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31 for 21: Speaking for awareness [Down syndrome, local support group, Kiwanis]

Posted Oct 23 2010 6:52pm

Thursday I had the privilege of speaking for the O’Fallon Kiwanis Club at their lunch meeting.  I was asked to speak to them about what our county’s community group ( StC ) of our metro DS association ( DSAGSL ) does, as well as sharing our family story. It was great timing with DS Awareness Month upon us, of course.

I was honored to be asked, even though the president of the club—who did the inviting—happens to be a certain female sibling of mine.  And it doesn’t hurt that I have a brother in the club as well.  This kind of nepotism can be a good thing.

DSA-STC-collage

So I prepared a speech, made up a collage (above) VERY quickly in the middle of the night before (because apparently I didn’t plan to do a handout until the last minute), and after beefing up my confidence with an amazing Bible study lesson Thursday morning, Braska and I headed to the restaurant.  '

Yes, I took my own personal visual aid.

I had also asked the interim executive director of the DSAGSL to come, to give some credence to the presentation and to class up the whole thing.  I’d not had the pleasure of meeting Amy prior to this, but I’d heard great things from several people.  And for her to take on this transition time that’s happening lately, that is not for the faint of heart.  She did not disappoint!  I’m definitely a fan.
OLYMPUS DIGITAL CAMERA

The presentation went well, the Kiwanis asked good questions and were wonderfully gracious and friendly.  I was a little nervous at the beginning, but I felt comfortable as I got into my little speech.

Of course I went the route of writing my entire little speech out instead of just doing outline, so as not to let myself start rambling and get distracted from what I wanted to say. 

Overall, I was pleased, especially since it was the first such speaking situation in quite a few years for me.  But it was a great one to encourage me to get back into practice.  I enjoyed the whole meeting quite a bit.  And afterward, Amy and I were able to chat a while, which was really nice.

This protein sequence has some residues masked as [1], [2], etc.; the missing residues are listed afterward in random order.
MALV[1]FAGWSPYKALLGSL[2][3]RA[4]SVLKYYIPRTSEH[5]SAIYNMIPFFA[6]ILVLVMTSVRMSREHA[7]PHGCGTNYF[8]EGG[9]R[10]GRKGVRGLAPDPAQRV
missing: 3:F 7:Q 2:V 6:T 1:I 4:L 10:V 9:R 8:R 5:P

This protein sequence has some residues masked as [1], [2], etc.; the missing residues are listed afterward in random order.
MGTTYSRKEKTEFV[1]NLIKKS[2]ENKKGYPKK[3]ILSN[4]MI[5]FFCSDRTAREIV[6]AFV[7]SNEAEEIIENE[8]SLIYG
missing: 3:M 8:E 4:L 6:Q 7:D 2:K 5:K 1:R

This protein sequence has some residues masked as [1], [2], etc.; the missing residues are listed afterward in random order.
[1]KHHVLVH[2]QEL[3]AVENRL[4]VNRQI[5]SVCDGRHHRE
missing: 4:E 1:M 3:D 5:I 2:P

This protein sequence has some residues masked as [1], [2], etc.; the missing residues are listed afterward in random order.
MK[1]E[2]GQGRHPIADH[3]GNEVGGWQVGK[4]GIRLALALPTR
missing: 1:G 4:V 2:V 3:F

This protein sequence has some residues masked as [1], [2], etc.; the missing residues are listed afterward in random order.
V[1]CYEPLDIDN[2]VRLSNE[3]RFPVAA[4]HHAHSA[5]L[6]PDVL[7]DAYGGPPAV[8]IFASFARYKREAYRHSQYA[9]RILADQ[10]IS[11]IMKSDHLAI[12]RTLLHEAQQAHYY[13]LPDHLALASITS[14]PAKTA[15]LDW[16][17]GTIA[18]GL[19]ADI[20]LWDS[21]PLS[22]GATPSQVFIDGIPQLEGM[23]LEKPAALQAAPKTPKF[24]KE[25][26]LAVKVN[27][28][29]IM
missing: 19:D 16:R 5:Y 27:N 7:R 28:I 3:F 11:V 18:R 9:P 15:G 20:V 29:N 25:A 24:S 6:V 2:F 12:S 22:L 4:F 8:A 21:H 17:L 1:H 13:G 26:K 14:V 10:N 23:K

Braska was a champ, napping for a bit on her auntie and then her uncle, but she charmed just as I knew she would.  She even shook hands with a few people, saying, “Nice to meet you.”  I knew that fun little nicety that we taught her would come in handy.

Here’s a few snippets from my part of the presentation…

  • There were a lot of difficult periods during those first few weeks. I had a hard time dealing with the combination of postpartum issues, emotional stress that comes with having a new baby in the hospital long term, and trying to learn this new way of life that goes with a diagnosis of Down syndrome and heart defects. There were some supports in place in the hospital as well as in the local Down Syndrome Network of Champaign, which is very active and an excellent resource to parents there. But this journey is one that each family has to figure out and adjust to in their own way.
  • But don’t think that I’m complaining. Let me tell you a little about my daughter... She has been the easiest child to raise thus far, though I admit just recently she’s decided to have a bit of an independent streak that’s been a little challenging.  But that’s actually good to see in her development. Braska is a very sweet, generally happy, little girl who loves her Mommy and Daddy, USUALLY her little sister, and even her dog. She has friends that she loves to play with and asks regularly to go to “Jack’s house” to see her best friend, Jackson. She has the best giggle, and can hug the stress out of me like no one else.
  • She can walk, talk, play, laugh, color, and say all her numbers as well as count to 20. She can identify all the letters in the alphabet, both in order and randomly by sight or by sign. She has been signing since she was about 9 months old and knows well over 100 signs for words. She knows her shapes, colors, and animals, as well.
  • Some of the activities that the StC group is hosting in the next few months include a trip to the pumpkin patch for the whole family this coming weekend, our 2nd annual Mom’s Night Out event at the Painted Pot next month, playgroup dates—both on weekdays and on weekends—for birth through preschool and for ages 5-12. We will be having a family event at Jump 4 Fun, as well as a seminar on how to set up a special needs trust and a workshop on school transitioning, from preschool to kindergarten or elementary to middle school. This is just a sample of what the StC group organizes during the school year.
  • Integrating into a community of new people while dealing with the changes to our life plan that can happen following a diagnosis of DS can be very overwhelming.
  • The StC group is truly a blessing. The needs that are met through the DSAGSL and specifically our local StC group are varied, but they are all important.
  • My passion at this point in my life is to help others through some of the more difficult times of this journey. If I can reassure someone that it’s not as scary as it seems to get this diagnosis, or if I can help a new mother connect with others who know exactly what she’s going through, it is very rewarding. These are some of the goals of our StC group and of the DSA.

Thanks to the Kiwanis for having us.  It was a pleasure to get to meet you all and to share our mission with you.

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